Citizens Republic reduced its reserves by 30%, but its nonperforming commercial and industrial loans only declined by 4% from last quarter and its nonperforming residential mortgages actually exploded 76% higher. Admittedly, residential mortgages comprise just 6.5% of its total nonperforming assets, but it hardly seems to be an environment conducive for such reductions in loss reserves.

Despite those risks, CAPS members are generally behind the bank with 76% rating it to outperform the market. However, only you can decide whether Citizens Republic belongs in your portfolio, so be sure to add it into the Fool's free portfolio tracker, My Watchlist.

All charged up
Now that the moratorium on deepwater drilling in the Gulf has been lifted, it's easy to think Helix Energy Solutions can get back to the business of supporting offshore oil and gas drillers. Unfortunately, it's not so easy. Just yesterday, Halliburton (NYSE: HAL) said its operations took a big hit from the moratorium and it expects fourth-quarter results to decline even more because of it. Swift Energy (NYSE: SFY) calls the Obama administration's new drilling regulations a "de facto moratorium."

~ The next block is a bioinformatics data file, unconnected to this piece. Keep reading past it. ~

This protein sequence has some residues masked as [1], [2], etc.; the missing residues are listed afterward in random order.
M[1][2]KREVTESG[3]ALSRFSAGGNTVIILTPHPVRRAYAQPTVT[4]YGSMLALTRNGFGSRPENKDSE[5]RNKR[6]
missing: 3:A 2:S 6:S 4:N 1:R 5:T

As harmful as the moratorium was and as much uncertainty as the government's actions have caused, earlier this summer highly rated CAPS All-Star TMFDeej laid out a case of why that could work to Helix's benefit.

Another potential catalyst beyond a slowing in the writedown of non-cash earnings is the company is has just or is about to begin producing oil and gas from a new well that it actually owns. The company's new Phoenix field is about to begin producing hundreds of thousands of dollars worth of oil and gas per day. Is there a lot of uncertainty surrounding a company that supports the drilling for oil offshore today? Absolutely. That's actually a good thing.

Getting schooled
It seems like such a small thing, yet the move is really the beginning for full-fledged streaming access from Netflix. The movie rental king is doing away with the requirement that you need to load a disk into your Nintendo Wii or Sony (NYSE: SNE) PS3 before you're able to view its Watch Instantly feature on your TV. Coinciding with its unveiling of a streaming-only subscription in Canada, Netflix is quietly preparing for the day when DVDs are dead.